If you thought living lobsters were red like The Little Mermaid’s Sebastian, you were wrong. The delicious hard-shelled crustaceans are usually greenish brown, but in recent years, lobstermen are finding more of them in mutant colors—orange, blue, white, yellow—and no one is sure why.
Color variation, which is caused by random genetic mutation, is nothing new. But odd-colored lobsters are becoming much more frequent than previously believed. Orange lobsters were thought to be a one-in-10 million occurrence—but a 100 lb. batch shipped to a Maine restaurant last month contained six of them, the Associated Press reports.
No one knows what is causing the rise in unusual hues, or if the trend may be just an illusion. Researchers suggest the apparent rise may mean we simply underestimated the frequency of abnormal colors: perhaps we are now more aware of them because the popularity of online photo-sharing has made it easier to spread the word.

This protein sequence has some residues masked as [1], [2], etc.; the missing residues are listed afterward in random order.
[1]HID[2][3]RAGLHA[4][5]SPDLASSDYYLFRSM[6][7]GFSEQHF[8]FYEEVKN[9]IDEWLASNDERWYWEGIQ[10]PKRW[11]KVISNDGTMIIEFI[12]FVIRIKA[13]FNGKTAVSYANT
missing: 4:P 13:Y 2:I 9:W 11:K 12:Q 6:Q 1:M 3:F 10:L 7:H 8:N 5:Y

Or maybe we’re catching more out-of-the-ordinary crustaceans simply because we’re catching more of them overall. Lobster catch rates have quadrupled over the past 20 years, so the number of oddballs in the batch would naturally increase as well.
Even amid the long-term rise, this year has seen a surge in lobster catches. This year’s record temperatures have caused the critters to shed their shells about six weeks earlier than expected, creating a surplus of catch-ready crustaceans. The yummy little clawed monsters have been so plentiful that lobstermen are trying to slow their catch to keep prices up. Because the boost has been in soft-shelled crustaceans that can’t be shipped long distances, prices have only fallen in the Northeast.
But don’t expect to see the colors of the rainbow on your plate: all lobsters turn red when they’re cooked.